German steel output grows overall in October, but EAF output slows

German crude steel production in October was up by 9.4% on the month to 3.7 million mt, although output from electric arc furnace production slowed as supply chain problems and increasing energy costs remain risk factors for Germany’s steel industry, according to data published by German steel federation WV Stahl Nov. 19.

Year-on-year, October’s crude steel production grew 10.7%, while year-to-date output was up 16.1% to 29.9 million mt, reflecting the recovery pandemic-related shutdowns.

Looking at the breakdown between the two different furnace routes, 2.5 million mt of crude steel were produced via the oxygen route, up 14.4% month on month. Electric arc furnace production stood at 1.13 million mt, down by 0.2% on month.

Electric arc furnace producers, which mostly produce long steel products in Germany, have been hit harder by rising energy costs. WV Stahl told S&P Global Platts Nov. 19 it could not give more detail on the reasons behind the divergent trends for specific production routes.

“Generally, there have been palpable headwinds recently for the steel economy,” said a WV Stahl spokesperson, adding that slowdown was coming from the industrial sector with supply bottlenecks and higher energy costs.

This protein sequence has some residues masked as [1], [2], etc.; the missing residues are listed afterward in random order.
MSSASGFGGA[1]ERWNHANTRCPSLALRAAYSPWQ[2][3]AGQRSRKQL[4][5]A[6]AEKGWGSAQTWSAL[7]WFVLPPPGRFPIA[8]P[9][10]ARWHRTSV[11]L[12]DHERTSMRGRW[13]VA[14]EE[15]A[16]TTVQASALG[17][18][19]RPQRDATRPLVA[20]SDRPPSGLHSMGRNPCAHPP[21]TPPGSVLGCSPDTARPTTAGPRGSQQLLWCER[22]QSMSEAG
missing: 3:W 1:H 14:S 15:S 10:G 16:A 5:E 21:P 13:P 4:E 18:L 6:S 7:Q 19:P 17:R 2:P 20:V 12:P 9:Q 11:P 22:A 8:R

However, in year-on-year comparison, EAF production was down 4.6%, while blast furnace production was up 13.2%. European sources in the long steel market told Platts previously that higher electricity costs are hitting production levels and several long steel mills such ArcelorMittal’s European longs mills have introduced an electricity surcharge on new orders.

Pig iron production stood at 2.3 million mt in October, up 14.1% month on month and up 10.5% year on year, while hot-rolled products increased 3% to 3.1 million mt on month, down 1.4% year on year.

— Laura Varriale